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  •  Read Betty Edwards Drawing on the Right Side of the Brain.  There is a whole right brain/left brain debate going on, which the premise of this book is set on, but frankly I don’t care.  It made sense to me, and my experience of drawing up to that point.  The main thing I love about this book though, is it teaches you skills to be able to draw anything.  It covers negative space drawing, blind contour drawing, value, line and comes jam packed full of exercises.  Her explanation of the picture plane blew my wheels.  My drawing really took off after that, because of this approach.

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  • Craftsy have some very good, affordable art classes, and they often have sales.  There are a few drawing ones I’d recommend:
      • 10 Essential Techniques for Better Drawing with Patricia Watwood
      • Draw Better Portraits with Gary Faigin
      • Figure Drawing – an essential guide with Patricia Watwood

These cover drawing from a classical approach.  To me, it seemed to follow on from the Betty Edwards book, rather than conflict with it.  You may not be particularly interested in portraiture -but the class is more an exercise in drawing by value, lights and darks, and I found it immensely helpful.

Later on, I also purchased:

      • Sketching People in Motion with Marc Taro Holmes

I know I’ve harped on about the classic approach to drawing but I love quick sketching urban style too.  I like to be able to sketch quickly when I’m out and about and fill my sketchbook, like a visual diary.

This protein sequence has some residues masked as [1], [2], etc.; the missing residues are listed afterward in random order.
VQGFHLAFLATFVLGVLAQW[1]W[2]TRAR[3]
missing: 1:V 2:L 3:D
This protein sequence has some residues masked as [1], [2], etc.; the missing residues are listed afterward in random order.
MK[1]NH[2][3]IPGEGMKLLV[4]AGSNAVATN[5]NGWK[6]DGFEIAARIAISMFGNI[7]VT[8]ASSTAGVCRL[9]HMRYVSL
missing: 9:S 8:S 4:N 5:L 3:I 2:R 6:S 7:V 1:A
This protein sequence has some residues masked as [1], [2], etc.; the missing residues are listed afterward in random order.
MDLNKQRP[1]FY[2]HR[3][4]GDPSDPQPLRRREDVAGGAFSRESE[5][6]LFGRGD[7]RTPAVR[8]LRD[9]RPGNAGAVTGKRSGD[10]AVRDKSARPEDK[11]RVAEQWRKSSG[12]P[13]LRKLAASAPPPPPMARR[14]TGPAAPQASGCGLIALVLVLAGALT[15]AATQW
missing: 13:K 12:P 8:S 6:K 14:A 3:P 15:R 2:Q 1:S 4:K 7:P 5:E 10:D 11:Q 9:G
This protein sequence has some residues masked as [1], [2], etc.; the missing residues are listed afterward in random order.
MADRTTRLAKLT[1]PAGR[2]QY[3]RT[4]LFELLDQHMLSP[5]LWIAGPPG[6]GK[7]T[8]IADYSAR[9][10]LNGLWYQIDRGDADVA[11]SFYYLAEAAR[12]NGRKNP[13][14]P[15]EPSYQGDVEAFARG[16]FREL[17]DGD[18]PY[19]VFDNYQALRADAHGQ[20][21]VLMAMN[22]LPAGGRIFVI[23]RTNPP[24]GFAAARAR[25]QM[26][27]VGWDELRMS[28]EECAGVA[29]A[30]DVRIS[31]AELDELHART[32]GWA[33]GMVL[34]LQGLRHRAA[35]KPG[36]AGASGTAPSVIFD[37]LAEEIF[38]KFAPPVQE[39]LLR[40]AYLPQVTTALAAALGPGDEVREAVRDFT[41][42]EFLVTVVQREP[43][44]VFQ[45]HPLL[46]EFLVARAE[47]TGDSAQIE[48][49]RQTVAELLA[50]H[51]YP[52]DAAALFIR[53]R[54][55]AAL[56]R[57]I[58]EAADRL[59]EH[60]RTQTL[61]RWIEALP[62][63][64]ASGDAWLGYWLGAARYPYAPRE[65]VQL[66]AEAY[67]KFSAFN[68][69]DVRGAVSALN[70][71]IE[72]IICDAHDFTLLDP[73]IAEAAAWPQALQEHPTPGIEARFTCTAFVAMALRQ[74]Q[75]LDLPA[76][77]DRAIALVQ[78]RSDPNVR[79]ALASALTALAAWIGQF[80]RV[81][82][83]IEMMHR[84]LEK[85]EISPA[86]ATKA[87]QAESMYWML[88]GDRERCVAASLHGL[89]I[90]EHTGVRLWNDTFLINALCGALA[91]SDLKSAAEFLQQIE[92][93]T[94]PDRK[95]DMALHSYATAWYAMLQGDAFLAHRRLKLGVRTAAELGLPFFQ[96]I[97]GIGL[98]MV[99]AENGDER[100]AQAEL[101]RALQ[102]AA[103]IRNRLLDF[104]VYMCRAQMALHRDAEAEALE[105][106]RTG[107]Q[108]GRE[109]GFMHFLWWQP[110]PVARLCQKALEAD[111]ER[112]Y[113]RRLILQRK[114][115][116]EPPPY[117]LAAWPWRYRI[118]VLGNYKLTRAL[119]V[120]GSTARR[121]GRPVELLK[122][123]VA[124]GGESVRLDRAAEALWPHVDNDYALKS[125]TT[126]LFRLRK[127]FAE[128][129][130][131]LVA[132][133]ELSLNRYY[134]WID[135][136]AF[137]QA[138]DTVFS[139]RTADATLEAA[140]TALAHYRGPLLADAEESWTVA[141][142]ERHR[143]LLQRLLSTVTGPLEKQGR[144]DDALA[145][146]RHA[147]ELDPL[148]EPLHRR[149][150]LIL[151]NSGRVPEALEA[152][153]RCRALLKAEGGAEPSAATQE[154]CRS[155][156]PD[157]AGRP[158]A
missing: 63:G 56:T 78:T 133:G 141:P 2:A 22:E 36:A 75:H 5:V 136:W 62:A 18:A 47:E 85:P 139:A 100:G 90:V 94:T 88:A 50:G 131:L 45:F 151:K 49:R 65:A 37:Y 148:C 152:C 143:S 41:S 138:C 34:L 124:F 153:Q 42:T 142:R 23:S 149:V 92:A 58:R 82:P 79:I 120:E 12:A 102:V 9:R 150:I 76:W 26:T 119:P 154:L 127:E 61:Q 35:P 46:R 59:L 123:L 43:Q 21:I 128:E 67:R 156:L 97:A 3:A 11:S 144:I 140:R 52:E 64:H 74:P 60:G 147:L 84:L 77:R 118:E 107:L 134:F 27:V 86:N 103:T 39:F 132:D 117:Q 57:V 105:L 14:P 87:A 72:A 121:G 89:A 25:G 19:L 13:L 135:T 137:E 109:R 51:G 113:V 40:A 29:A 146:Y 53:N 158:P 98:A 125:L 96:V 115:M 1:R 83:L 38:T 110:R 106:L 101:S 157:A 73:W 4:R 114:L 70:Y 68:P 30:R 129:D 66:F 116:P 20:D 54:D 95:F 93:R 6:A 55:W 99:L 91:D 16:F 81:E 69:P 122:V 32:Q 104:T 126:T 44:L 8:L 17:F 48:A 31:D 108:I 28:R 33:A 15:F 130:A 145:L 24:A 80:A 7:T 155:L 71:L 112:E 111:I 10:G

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– Juliette Aristedes is a most wonderful classical artist, and I have two of her books, which I found so useful, particularly the DVD that came with Lessons from the Atelier.  The other book I have is called Classical Drawing Atelier.

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Will Kemp has an online art school and I just love this fella!  He’s not on social media, which is a shame as I could stalk him in person    let him know how much he’s helped me.  I confess I haven’t actually done his online drawing classes (perhaps I should!) but I have used his free videos on acrylic painting and can vouch for the quality.  But for him I would still be going round in circles.  He really set me on the right path – for me.

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A word about Andrew Loomis….I don’t get on with his books at all, which is a shame as I have a few! And who am I to dis one of America’s greatest illustrators?  I love the style but my poor old brain just found it all too complicated, for the most part.  It gets very technical in places, and I don’t like the print in the book- very thick, makes it hard on the eyes.  However, he has done some very good instructional on hands, so I might revisit that at a later date.

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the classic approach to cast drawing on toned paper